In 1982 Billy met Mzwandile Qotoyi (second from left in photograph) at an engineering firm in Cape Town where they were doing day time jobs not realizing at the time that this was to be the last tme that they would be working for a boss. Billy was in the process of arranging his first major concert.since he decided to go solo. Billy decided that it would be a good idea to gather as many of his friends that he has shared the stage with over the years. " I have often toyed with the idea of one day getting all my old buddies in showbusiness to come together and have one big ball. Its no easy matter getting musicians together, as they are a travelling tribe. But, I have succeeded in getting many of my old friends together and the response has been overwhelming." So, the music to be featured at St. Aden's Church Hall in Lansdowne on Friday 13, 1982 could not be more diverse. Amampondo was to be the main attraction. They featured Simpiwe Matole on Chopi Mozambique xylephone, bongos, xylephone, marimbas, kudu horn and vocal. Dizu Plaatjies on vocal, bells, xylephone and bongos. Blakie Mbizela congas, kudu horn and vocal . Nkuleko Ladonga on bongos, marimba and vocal. Mzwandile Qotoyi on slide drum, chopi xylephone, bongos, marimba and vocal.
Amampondo, formed eighteen year ago in Langa Township, South Africa, actively attempts to preserve their African identity and to pursue a musically pure African ideology. Working closely with ethnomusicologists, they studied the myriad of rhythms and instruments present throughout the African continent, the result being music that has evolved into a neo-traditional African sound that fuses the rhythms, dance and songs of the South African people with those of cultures throughout the continent.
|Carlos Benevolent, Chic Corea, Billy Brink Cape Town 1982|
Chick Corea's three decade promenade through the pages of Jazz history has been highly prolific and diverse. Born Armando Anthony Corea in Chelsea, Massachusetts onJune 12, 1941,Chick's father was a musician who had him studying piano by age four in a home filled with the music of
Charlie Parker, Dizzy Gillespie, Bud Powell, Lester Young and Horace Silver, as well as Beethoven and Mozart. Chick moved to New York in the early 1960s and worked with
Jazz and Latin groups, including Blue Mitchell, Herbie Mann, Cal Tjader and Mongo Santamaria. After a year accompanying Sarah Vaughan, he rose to true prominence in the jazz world by
joining Miles Davis' band, playing first acoustic, then electric piano at the insistence of the trumpeter legend. Although Chick played on the groundbreaking classic recordings Bitches Brew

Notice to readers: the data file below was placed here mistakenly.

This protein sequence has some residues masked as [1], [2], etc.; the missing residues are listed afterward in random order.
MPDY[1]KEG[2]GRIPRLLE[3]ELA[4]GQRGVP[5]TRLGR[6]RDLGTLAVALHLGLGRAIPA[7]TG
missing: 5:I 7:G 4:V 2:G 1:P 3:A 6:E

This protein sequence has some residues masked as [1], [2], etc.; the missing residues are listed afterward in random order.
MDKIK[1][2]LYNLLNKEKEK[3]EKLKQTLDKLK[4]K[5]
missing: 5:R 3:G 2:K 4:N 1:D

and In A Silent Way with Miles, the first group he played with after he left Davis was an experimental avant-garde group, Circle, with bassist Dave Holland, drummer Barry Altschul and
saxman Anthony Braxton.
In 1971, after three years of touring the planet with Circle, Chick changed his focus again and formed Return To Forever. The early edition of the group (which featured the young Stanley
Clarke on bass) was a softer, samba-flavored ensemble featuring Flora Purim on vocals, her husband Airto on drums and reedman Joe Farrell. Two albums and a few solo piano releases later, Chick and Stanley chose to perform a more electric type of fusion, and teamed with drummer Lenny White and guitarist Bill Connors. While Corea was forging a unique style on the Moog synthesizer, RTF (with Al DiMeola replacing Connors) spearheaded the mid-70's fusion movement with such innovative albums as Where Have I Known You Before, the Grammy-winning No Mystery and Romantic Warrior. When RTF disbanded in 1975, Corea delved into a diverse series of recordings--electronic ensembles, solo piano, classical music,
and acoustic duos with Herbie Hancock and Gary Burton.Other Chick projects leading up to his mid-80's formation of the Elektric Band were the Grammy winning Leprechaun, My
Spanish Heart, and Musicmagic, the latter of which was a new Return To Forever project with vocalist and wife, Gayle Moran. Then: Mad Hatter, RTF Live, and work with Joe Henderson, Freddie Hubbard, Hubert Laws, Chaka Khan, and Nancy Wilson, among others.
Almost a decade after the breakup of RTF, Chick began an association with GRP Records in 1986 that was marked by the release of a recording with his new group, the Elektric Band and
the beginning of a collaboration with bassist John Patitucci and drummer Dave Weckl. Thanks to Chick's unique compositions and the remarkably high level of musicianship in the group, the
Elektric Band went on to become one of the most important fusion groups of the decade. Corea, Patitucci and Weckl also recorded and performed acoustic music as the Akoustic Band,
stretching out in a straightahead fashion.
In 1992, Chick realized a lifelong goal and -- along with his manager, Ron Moss -- formed the GRP subsidiary Stretch Records, a label committed to extending musical boundaries (like its founder) and focusing more on freshness and creativity than musical style. Among its early releases have been projects by Bob Berg, John Patitucci, Eddie Gomez, and Robben Ford.
Chick's latest release on Stretch is Time Warp, featuring his new Quartet, with saxophonist Bob Berg, bassist John Patitucci and drummer Gary Novak. "My interests change and vary as the years go along, with different emphases all the time," Chick muses. "The more I play
in different situations, the more possibilities I discover for what I can do.."
|Errol Dyers, Janet, Billy.Jazz Studio'97|